Source: RLS Media
“There are simple precautions that residents can take to help protect themselves from Legionnaires’ disease, such as regularly flushing water at their taps, cleaning their showerheads, and maintaining their water heaters,” says epidemiologist Dr. Tina Tan.
“Additionally, home and car air-conditioning units do not use water to cool the air, so they are not a risk for Legionnaires’ disease growth.”
According to the New Jersey Department of Health (NJDOH), residents, particularly those at high risk, should engage in best practices to limit the growth of Legionella in household water systems and devices. If you are at an increased risk for Legionnaires’ disease:
– Consider avoiding hot tubs, decorative fountains, power washing, or similar activities, which may generate increased amounts of aerosols or mist. Follow the manufacturer’s instructions for maintaining your hot tub an indoor and outdoor decorative fountains according to the manufacturer’s instruction
– If using medical equipment that requires water for use or cleaning, such as non-steam generating humidifiers, CPAP or BiPAP machines, nasal irrigation devices such as Neti Pots, and attachments for nebulizers, follow the manufacturer’s instructions for use and maintenance. This often includes using sterile water instead of tap water in the device.
– Clean and/or replace your showerheads and faucet aerators (screens) per the manufacturer’s instructions whenever buildup is visible. Cleaning might require you to remove the showerhead and hose and soak in a solution (such as white vinegar or a bleach solution) to remove buildup. Specialty biological 0.2-micron filters on your showerhead can be helpful for the severely immunocompromised.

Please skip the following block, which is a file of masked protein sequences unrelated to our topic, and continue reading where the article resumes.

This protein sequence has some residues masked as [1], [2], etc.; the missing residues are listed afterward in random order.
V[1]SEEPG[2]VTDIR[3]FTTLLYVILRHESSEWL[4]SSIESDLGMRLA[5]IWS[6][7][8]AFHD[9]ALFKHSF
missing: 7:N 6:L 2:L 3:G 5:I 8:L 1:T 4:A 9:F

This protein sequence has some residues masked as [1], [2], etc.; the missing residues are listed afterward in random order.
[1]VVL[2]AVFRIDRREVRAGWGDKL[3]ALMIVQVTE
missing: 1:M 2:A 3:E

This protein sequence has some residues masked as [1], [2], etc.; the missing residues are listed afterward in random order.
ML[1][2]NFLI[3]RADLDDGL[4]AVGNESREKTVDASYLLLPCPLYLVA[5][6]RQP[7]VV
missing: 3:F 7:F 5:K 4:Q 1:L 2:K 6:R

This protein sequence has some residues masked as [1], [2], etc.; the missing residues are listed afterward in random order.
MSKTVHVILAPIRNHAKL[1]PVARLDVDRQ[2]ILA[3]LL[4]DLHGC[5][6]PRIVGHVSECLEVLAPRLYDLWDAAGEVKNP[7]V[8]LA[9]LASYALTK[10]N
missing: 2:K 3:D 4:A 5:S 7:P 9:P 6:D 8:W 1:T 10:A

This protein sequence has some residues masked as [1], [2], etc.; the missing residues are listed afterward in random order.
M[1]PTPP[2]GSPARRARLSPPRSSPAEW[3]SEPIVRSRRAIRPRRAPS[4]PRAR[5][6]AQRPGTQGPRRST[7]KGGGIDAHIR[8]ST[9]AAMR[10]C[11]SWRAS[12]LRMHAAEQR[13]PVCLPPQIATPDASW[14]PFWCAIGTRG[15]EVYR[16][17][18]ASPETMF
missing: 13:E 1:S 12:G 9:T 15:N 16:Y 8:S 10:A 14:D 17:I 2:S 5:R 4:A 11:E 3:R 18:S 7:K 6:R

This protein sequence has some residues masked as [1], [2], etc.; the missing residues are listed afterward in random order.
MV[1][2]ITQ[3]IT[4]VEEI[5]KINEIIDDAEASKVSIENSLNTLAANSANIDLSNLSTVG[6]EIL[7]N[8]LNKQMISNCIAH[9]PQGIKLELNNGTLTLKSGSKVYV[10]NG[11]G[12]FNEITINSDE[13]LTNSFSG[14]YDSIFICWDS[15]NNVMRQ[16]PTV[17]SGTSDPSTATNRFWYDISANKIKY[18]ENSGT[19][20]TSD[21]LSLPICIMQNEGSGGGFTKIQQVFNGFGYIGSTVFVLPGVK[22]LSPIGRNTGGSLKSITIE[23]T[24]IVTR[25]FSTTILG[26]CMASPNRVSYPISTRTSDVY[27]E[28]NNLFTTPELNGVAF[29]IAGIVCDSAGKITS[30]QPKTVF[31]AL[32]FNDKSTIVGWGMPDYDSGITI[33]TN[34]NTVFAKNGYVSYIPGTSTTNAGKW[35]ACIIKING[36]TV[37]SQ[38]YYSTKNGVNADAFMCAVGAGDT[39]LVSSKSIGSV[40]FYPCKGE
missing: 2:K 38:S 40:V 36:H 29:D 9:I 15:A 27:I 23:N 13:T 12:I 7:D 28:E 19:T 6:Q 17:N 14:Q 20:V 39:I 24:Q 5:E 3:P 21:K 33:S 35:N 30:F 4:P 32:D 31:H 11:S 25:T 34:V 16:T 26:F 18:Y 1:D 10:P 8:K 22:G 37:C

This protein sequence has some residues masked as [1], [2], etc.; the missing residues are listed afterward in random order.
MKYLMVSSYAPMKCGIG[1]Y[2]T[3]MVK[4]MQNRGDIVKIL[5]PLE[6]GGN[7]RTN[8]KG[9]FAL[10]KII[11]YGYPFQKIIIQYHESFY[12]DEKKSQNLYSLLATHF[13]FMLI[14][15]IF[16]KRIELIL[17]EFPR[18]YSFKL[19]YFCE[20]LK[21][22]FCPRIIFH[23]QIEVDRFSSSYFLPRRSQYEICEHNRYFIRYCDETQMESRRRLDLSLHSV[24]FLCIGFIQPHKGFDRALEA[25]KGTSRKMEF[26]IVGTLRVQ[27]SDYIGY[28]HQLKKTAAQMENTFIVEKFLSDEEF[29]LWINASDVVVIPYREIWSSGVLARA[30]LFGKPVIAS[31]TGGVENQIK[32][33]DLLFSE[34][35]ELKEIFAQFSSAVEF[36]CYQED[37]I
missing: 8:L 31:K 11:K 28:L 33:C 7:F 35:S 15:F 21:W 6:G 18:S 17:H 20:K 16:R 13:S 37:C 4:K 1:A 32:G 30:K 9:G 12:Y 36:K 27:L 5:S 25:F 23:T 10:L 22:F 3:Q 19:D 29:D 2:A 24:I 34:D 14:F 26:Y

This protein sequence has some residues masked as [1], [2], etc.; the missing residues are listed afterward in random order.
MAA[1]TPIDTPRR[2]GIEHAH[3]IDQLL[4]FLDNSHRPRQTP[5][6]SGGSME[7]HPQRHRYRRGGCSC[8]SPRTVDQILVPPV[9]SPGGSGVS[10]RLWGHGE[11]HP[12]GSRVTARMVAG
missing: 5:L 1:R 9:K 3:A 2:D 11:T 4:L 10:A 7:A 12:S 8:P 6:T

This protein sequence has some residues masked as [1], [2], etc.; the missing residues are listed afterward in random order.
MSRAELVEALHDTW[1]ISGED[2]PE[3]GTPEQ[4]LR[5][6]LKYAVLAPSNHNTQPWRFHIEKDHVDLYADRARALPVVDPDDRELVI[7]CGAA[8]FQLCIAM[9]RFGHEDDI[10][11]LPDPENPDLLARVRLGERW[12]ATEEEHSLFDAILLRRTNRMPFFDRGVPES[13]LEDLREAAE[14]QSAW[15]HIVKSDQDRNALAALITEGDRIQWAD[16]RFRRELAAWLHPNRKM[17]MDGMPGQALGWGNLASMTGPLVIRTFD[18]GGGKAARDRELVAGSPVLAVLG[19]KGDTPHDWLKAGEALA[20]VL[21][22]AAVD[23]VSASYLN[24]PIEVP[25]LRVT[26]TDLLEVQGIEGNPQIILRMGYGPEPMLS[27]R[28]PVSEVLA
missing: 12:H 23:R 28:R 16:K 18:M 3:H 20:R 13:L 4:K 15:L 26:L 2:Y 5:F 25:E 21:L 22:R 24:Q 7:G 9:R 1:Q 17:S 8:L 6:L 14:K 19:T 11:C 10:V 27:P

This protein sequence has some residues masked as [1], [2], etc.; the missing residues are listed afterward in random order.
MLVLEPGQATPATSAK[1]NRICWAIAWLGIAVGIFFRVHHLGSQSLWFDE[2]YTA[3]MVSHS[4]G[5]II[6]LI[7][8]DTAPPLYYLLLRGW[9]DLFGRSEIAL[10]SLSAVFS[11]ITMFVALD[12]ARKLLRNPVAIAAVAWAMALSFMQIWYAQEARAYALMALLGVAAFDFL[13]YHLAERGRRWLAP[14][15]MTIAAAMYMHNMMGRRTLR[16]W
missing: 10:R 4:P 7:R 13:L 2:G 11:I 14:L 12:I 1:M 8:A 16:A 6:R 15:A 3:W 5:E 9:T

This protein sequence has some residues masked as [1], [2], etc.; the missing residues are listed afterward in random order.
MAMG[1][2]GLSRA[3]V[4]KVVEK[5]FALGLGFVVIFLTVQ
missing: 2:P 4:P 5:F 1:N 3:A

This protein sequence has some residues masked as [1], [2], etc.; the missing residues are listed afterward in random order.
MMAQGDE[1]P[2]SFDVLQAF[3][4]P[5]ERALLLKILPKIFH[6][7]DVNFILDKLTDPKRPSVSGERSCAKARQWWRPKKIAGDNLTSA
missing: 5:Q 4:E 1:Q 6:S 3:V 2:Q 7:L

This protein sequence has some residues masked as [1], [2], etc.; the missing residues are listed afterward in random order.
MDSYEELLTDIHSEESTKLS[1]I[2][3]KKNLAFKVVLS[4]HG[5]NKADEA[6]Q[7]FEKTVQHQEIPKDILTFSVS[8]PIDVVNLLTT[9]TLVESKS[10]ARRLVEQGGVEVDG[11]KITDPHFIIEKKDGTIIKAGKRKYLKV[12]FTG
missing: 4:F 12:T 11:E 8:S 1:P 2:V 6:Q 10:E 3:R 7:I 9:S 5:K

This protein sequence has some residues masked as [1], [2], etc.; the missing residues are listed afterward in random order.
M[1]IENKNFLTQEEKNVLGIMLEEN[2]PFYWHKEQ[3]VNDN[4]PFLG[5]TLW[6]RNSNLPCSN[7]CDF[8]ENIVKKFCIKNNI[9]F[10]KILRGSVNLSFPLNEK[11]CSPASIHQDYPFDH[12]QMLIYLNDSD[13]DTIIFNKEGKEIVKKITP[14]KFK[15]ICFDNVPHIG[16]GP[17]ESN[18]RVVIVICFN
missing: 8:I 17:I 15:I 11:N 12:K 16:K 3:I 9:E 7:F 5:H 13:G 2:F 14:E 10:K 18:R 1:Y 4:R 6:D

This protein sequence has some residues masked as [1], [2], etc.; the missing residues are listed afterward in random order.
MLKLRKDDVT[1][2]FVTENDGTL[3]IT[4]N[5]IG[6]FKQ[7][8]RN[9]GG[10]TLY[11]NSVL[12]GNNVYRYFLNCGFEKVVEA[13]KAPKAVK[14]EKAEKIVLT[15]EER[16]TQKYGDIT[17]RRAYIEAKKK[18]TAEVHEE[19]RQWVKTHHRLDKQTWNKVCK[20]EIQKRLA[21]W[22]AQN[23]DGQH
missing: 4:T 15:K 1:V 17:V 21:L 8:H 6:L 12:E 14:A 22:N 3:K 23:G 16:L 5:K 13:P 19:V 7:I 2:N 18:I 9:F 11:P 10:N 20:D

– Keep your water heater set to a minimum of 120F. Setting the heater to a higher temperature may better control Legionella growth, but to avoid scalding, include a thermostatic mixing valve, which allows you to store water at a higher temperature within your water heater to help kill bacteria while eliminating concerns with water being too hot at sinks or showers.
– Conduct routine flushing of sinks and shower taps that are not used often can increase the risk of Legionella growth in other areas of the home. Let your faucets and showers run for at least three minutes when they have been out of use for more than a week.
– Follow the manufacturer’s instructions for maintaining your water heater and expansion tank, including periodic flushing, draining, and sediment removal.
– Clean and/or replace all water filters per manufacturer’s instructions. Drain garden hoses and winterize hose bibs. Detach and drain the hose, shut the water valve off inside the home, and drain the pipe when not in use for the season.